Humanists teach us to avoid using #1 & #2 because–paraphrasing fairly radically here–because it isn't "nice." It is not ethical.  It's not “healthy,” but they don’t teach us WHY it is unhealthy.

General Semanticists teach us that labels such as "asshole" as well as the entire set of positive and negative globalizations we apply to our self and to the self of others simply do not exist. So help me, Hannah! They are not real. There just is not such things as  "assholes, failures, idiots, bitches, bastards, impotent jerks, nice guys, brainiacs, queens, fags, nerds, scoundrels, troopers, 'stand up guys,' successes, hunks . . ." This set of exaggerations, abstractions, globalizations is a large one, with certain terms going in and out of fashion historically, and new ones being invented from time-to-time. The crucial issues is that they attack the core essence of identify of the OP (or of your self  if directed at yourself).   Usually directly attacking the "worth" or value of the OP or other essential attributes such as intelligence, sexuality, "character," and so on. When we use them as global labels "John is a failure," we are saying that John is 100% a failure, has always been a failure, and probably will never be anything but a failure. Clearly this is hugely inaccurate, unhelpful, and–which brings us to our next propositions–hurtful .  Why do you suppose it is hurtful?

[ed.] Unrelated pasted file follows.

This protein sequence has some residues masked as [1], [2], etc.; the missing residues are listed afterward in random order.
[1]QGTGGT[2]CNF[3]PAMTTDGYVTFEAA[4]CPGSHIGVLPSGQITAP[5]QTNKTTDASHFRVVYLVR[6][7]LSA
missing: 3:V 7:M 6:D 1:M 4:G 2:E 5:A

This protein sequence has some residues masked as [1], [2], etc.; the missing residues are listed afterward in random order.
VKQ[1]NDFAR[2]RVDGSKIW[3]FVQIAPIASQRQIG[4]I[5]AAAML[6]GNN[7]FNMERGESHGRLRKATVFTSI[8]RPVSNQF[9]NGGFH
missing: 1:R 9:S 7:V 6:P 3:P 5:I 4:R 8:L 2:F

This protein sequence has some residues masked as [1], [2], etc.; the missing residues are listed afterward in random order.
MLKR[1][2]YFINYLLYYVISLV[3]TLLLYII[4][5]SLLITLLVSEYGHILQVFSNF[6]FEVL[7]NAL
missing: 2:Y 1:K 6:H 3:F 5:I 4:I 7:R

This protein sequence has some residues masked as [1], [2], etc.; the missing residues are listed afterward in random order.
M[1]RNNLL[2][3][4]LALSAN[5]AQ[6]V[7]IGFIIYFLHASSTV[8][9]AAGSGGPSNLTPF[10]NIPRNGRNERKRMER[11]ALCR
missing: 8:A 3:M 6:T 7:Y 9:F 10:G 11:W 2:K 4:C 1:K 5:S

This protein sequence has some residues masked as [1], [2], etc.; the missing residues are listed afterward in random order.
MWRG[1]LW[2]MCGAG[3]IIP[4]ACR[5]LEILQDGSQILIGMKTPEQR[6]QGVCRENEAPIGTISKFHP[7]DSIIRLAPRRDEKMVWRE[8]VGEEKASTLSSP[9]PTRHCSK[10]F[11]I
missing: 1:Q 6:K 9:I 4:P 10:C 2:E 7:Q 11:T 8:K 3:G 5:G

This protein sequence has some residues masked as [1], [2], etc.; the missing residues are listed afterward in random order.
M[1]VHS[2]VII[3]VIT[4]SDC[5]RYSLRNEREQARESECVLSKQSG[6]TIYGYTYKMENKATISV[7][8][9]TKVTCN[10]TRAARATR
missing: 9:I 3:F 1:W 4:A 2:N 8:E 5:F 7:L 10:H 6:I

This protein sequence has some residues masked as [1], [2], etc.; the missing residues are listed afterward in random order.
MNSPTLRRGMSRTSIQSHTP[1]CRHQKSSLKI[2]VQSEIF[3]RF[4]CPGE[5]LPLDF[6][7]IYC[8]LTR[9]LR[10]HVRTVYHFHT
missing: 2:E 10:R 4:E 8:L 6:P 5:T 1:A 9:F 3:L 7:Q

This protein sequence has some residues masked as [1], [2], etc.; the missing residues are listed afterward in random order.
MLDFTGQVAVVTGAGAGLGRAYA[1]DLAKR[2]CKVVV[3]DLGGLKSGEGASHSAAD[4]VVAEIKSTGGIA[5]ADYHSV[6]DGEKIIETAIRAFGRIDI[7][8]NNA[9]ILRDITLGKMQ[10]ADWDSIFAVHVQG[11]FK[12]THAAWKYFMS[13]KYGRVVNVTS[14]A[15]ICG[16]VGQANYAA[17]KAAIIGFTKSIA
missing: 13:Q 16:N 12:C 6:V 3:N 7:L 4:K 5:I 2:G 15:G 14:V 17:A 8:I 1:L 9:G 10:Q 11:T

REBT teaches us then when we "rate" OP, it inflames our anger and contempt, creates a false sense of superiority, and causes us to behave toward the OP in unhelpful and dysfunctional ways.  When we rate our self, it provokes guilt, shame and self-loathing.  The so call “self esteem” thing.

ePRIME, by eliminating all forms of the "to be" verb, is not a philosophy, but rather is a tool that makes if much more difficult for us to exaggerate, generalize, label, rate in the ways we have been discussing. If used in a disciplined way, it almost forces us to say #3 "I feel disappointed that you missed our appointment and the previous two as well"  Therefore, it facilitates the the  Humanist, General Semantics, and REBT approaches beautifully  and powerfully.

So, anytime you speak authentically, take responsibility for your feelings, opinions and judgments, speak in specifics, focus on behavior rather than "self" you are indeed using ePrime whether you know it or not, whether the OP knows it or not, or whether you call it ePrime or not. In this context, ePrime helps us to use the principle Humanism, General Semantics and REBT to get a richer, more intimate more authentic communication.

As I said in an earlier post, ironic, ain't it?


Khon Kaen, Thailand


769 total views, 2 views today

Originally posted 2012-12-31 03:20:25.

Join discussion

Your email address will not be published. Required fields are marked *

This site uses Akismet to reduce spam. Learn how your comment data is processed.

Copyright © 2012-2018 All rights reserved.
This site is using the Desk Mess Mirrored Child Child-Theme, v2., on top of
the Parent-Theme Desk Mess Mirrored, v2.5, from BuyNowShop.com